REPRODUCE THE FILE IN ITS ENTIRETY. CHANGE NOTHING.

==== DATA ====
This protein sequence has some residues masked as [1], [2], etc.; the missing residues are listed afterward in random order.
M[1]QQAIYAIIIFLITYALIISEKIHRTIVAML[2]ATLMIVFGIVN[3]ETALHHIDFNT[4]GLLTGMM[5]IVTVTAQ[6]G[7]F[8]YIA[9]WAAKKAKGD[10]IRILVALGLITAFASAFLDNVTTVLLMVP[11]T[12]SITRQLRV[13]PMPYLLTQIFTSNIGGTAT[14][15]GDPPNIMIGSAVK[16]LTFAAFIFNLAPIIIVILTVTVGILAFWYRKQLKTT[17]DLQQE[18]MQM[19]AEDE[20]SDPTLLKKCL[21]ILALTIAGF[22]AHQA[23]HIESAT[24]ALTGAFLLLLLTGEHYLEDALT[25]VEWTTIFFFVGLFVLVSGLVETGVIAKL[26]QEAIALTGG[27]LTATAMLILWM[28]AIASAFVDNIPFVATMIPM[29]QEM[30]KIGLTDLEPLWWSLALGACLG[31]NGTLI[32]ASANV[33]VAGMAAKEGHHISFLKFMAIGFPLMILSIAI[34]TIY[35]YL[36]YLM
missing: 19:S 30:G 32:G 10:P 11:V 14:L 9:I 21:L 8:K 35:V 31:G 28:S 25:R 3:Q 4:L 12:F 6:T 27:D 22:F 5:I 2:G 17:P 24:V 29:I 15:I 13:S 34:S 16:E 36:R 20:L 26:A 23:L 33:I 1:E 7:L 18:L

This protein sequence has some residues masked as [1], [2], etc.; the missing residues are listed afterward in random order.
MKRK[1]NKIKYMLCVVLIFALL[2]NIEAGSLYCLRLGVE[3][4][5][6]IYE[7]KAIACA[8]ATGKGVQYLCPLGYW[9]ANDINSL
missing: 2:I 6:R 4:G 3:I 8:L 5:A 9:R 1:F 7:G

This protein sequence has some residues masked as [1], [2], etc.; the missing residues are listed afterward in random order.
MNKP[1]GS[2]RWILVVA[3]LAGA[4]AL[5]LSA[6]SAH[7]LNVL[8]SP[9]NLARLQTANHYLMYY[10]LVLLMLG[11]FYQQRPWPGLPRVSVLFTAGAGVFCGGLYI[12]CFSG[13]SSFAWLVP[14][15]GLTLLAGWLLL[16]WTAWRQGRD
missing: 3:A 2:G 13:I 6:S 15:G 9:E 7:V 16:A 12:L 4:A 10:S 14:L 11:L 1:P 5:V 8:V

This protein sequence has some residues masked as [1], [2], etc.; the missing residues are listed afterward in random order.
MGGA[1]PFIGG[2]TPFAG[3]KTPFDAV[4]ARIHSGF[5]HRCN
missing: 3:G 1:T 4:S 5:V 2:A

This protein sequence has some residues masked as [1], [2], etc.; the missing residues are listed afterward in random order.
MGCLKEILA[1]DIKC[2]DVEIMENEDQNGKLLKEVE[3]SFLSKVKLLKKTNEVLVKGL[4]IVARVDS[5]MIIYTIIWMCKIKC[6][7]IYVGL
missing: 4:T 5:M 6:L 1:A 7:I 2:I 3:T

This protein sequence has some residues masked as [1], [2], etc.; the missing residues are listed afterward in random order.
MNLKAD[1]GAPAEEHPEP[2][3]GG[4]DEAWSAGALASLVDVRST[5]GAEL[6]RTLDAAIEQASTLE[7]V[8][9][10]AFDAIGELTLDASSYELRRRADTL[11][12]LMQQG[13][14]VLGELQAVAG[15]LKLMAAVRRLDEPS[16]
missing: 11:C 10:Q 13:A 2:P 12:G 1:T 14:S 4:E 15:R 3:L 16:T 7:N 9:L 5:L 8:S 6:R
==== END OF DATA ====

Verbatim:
This protein sequence has some residues masked as [1], [2], etc.; the missing residues are listed afterward in random order.
M[1]QQAIYAIIIFLITYALIISEKIHRTIVAML[2]ATLMIVFGIVN[3]ETALHHIDFNT[4]GLLTGMM[5]IVTVTAQ[6]G[7]F[8]YIA[9]WAAKKAKGD[10]IRILVALGLITAFASAFLDNVTTVLLMVP[11]T[12]SITRQLRV[13]PMPYLLTQIFTSNIGGTAT[14][15]GDPPNIMIGSAVK[16]LTFAAFIFNLAPIIIVILTVTVGILAFWYRKQLKTT[17]DLQQE[18]MQM[19]AEDE[20]SDPTLLKKCL[21]ILALTIAGF[22]AHQA[23]HIESAT[24]ALTGAFLLLLLTGEHYLEDALT[25]VEWTTIFFFVGLFVLVSGLVETGVIAKL[26]QEAIALTGG[27]LTATAMLILWM[28]AIASAFVDNIPFVATMIPM[29]QEM[30]KIGLTDLEPLWWSLALGACLG[31]NGTLI[32]ASANV[33]VAGMAAKEGHHISFLKFMAIGFPLMILSIAI[34]TIY[35]YL[36]YLM
missing: 19:S 30:G 32:G 10:P 11:V 14:L 9:I 21:L 8:K 35:V 31:G 28:S 25:R 3:Q 4:L 12:F 6:T 27:D 22:F 5:I 2:G 17:P 24:V 29:I 15:I 13:S 34:S 16:E 36:R 20:L 26:A 23:L 33:I 1:E 7:L 18:L

This protein sequence has some residues masked as [1], [2], etc.; the missing residues are listed afterward in random order.
MKRK[1]NKIKYMLCVVLIFALL[2]NIEAGSLYCLRLGVE[3][4][5][6]IYE[7]KAIACA[8]ATGKGVQYLCPLGYW[9]ANDINSL
missing: 2:I 6:R 4:G 3:I 8:L 5:A 9:R 1:F 7:G

This protein sequence has some residues masked as [1], [2], etc.; the missing residues are listed afterward in random order.
MNKP[1]GS[2]RWILVVA[3]LAGA[4]AL[5]LSA[6]SAH[7]LNVL[8]SP[9]NLARLQTANHYLMYY[10]LVLLMLG[11]FYQQRPWPGLPRVSVLFTAGAGVFCGGLYI[12]CFSG[13]SSFAWLVP[14][15]GLTLLAGWLLL[16]WTAWRQGRD
missing: 3:A 2:G 13:I 6:S 15:G 9:E 7:V 16:A 12:L 4:A 10:S 14:L 11:L 1:P 5:V 8:V

This protein sequence has some residues masked as [1], [2], etc.; the missing residues are listed afterward in random order.
MGGA[1]PFIGG[2]TPFAG[3]KTPFDAV[4]ARIHSGF[5]HRCN
missing: 3:G 1:T 4:S 5:V 2:A

This protein sequence has some residues masked as [1], [2], etc.; the missing residues are listed afterward in random order.
MGCLKEILA[1]DIKC[2]DVEIMENEDQNGKLLKEVE[3]SFLSKVKLLKKTNEVLVKGL[4]IVARVDS[5]MIIYTIIWMCKIKC[6][7]IYVGL
missing: 4:T 5:M 6:L 1:A 7:I 2:I 3:T

This protein sequence has some residues masked as [1], [2], etc.; the missing residues are listed afterward in random order.
MNLKAD[1]GAPAEEHPEP[2][3]GG[4]DEAWSAGALASLVDVRST[5]GAEL[6]RTLDAAIEQASTLE[7]V[8][9][10]AFDAIGELTLDASSYELRRRADTL[11][12]LMQQG[13][14]VLGELQAVAG[15]LKLMAAVRRLDEPS[16]
missing: 11:C 10:Q 13:A 2:P 12:G 1:T 14:S 4:E 15:R 3:L 16:T 7:N 9:L 5:L 8:S 6:R